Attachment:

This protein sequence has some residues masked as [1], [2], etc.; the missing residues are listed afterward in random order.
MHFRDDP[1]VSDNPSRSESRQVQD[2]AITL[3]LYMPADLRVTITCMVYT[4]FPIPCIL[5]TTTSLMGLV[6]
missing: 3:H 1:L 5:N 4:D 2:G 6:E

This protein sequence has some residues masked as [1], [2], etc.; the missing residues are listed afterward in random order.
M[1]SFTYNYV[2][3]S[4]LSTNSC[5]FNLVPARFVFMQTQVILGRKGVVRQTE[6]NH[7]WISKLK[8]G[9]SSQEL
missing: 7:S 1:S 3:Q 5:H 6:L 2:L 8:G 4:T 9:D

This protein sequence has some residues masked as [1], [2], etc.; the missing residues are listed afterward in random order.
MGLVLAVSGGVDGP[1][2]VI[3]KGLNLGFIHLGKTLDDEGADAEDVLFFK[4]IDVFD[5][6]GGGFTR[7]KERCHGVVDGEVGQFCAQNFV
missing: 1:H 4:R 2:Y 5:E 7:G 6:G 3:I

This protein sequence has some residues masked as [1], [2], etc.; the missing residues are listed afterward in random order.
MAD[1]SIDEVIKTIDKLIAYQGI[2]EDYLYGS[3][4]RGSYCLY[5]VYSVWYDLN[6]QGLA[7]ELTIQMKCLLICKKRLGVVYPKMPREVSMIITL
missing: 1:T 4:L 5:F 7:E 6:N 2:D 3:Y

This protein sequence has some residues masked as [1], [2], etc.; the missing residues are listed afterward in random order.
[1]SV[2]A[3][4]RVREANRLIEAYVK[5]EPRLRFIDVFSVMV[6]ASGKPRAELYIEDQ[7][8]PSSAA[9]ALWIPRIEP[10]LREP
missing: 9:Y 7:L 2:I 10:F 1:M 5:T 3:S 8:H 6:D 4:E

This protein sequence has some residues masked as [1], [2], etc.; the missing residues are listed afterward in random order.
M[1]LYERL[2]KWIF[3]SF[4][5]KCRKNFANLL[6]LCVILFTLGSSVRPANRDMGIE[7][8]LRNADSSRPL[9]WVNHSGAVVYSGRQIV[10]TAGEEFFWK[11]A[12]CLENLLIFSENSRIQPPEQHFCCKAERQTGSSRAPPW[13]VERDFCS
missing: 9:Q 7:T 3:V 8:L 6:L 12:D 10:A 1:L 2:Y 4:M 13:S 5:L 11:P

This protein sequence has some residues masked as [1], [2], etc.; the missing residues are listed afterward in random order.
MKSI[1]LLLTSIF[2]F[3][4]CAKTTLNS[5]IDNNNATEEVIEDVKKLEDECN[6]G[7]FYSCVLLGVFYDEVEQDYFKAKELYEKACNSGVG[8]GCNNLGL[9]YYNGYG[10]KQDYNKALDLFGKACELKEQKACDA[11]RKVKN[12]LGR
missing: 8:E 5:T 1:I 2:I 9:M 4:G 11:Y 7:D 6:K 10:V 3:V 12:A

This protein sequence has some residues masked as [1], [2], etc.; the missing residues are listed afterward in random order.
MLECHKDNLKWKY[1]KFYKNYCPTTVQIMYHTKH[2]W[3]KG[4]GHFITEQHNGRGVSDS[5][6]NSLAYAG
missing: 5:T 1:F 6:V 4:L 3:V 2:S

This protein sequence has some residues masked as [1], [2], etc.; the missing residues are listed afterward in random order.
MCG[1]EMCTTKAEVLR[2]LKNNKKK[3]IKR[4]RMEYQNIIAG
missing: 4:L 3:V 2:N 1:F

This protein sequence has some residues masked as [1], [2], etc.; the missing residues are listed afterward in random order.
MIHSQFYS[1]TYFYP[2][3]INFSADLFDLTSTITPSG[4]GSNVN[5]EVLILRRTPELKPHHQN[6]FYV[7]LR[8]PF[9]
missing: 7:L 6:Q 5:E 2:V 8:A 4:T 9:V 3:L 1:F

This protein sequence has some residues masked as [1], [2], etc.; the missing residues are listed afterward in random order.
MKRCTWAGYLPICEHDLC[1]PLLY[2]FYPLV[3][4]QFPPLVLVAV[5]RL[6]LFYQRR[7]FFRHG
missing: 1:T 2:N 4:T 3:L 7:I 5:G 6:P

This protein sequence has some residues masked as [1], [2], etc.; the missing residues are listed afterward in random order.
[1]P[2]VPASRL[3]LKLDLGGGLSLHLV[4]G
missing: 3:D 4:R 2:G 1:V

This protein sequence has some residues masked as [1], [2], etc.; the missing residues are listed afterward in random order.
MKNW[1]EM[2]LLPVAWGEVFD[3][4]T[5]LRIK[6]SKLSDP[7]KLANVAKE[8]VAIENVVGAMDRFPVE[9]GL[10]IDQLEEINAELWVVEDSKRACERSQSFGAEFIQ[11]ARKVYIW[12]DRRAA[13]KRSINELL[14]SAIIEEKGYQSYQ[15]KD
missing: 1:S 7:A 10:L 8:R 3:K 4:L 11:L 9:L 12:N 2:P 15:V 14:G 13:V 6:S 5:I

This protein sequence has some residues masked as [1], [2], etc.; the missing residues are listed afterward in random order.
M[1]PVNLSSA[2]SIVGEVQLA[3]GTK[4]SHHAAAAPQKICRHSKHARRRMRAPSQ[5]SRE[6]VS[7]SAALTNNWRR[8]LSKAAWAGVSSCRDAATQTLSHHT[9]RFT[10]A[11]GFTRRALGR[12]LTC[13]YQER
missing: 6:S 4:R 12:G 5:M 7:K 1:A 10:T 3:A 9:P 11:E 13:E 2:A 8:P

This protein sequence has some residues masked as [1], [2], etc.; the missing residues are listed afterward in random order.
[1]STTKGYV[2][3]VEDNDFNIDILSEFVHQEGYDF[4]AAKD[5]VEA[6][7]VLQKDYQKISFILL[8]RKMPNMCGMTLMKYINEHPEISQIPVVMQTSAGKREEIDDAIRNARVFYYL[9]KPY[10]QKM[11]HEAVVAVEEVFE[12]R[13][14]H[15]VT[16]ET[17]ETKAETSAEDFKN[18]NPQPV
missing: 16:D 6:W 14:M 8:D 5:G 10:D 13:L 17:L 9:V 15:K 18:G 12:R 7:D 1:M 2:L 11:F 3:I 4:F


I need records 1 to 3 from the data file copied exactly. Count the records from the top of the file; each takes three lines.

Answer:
This protein sequence has some residues masked as [1], [2], etc.; the missing residues are listed afterward in random order.
MHFRDDP[1]VSDNPSRSESRQVQD[2]AITL[3]LYMPADLRVTITCMVYT[4]FPIPCIL[5]TTTSLMGLV[6]
missing: 3:H 1:L 5:N 4:D 2:G 6:E

This protein sequence has some residues masked as [1], [2], etc.; the missing residues are listed afterward in random order.
M[1]SFTYNYV[2][3]S[4]LSTNSC[5]FNLVPARFVFMQTQVILGRKGVVRQTE[6]NH[7]WISKLK[8]G[9]SSQEL
missing: 7:S 1:S 3:Q 5:H 6:L 2:L 8:G 4:T 9:D

This protein sequence has some residues masked as [1], [2], etc.; the missing residues are listed afterward in random order.
MGLVLAVSGGVDGP[1][2]VI[3]KGLNLGFIHLGKTLDDEGADAEDVLFFK[4]IDVFD[5][6]GGGFTR[7]KERCHGVVDGEVGQFCAQNFV
missing: 1:H 4:R 2:Y 5:E 7:G 6:G 3:I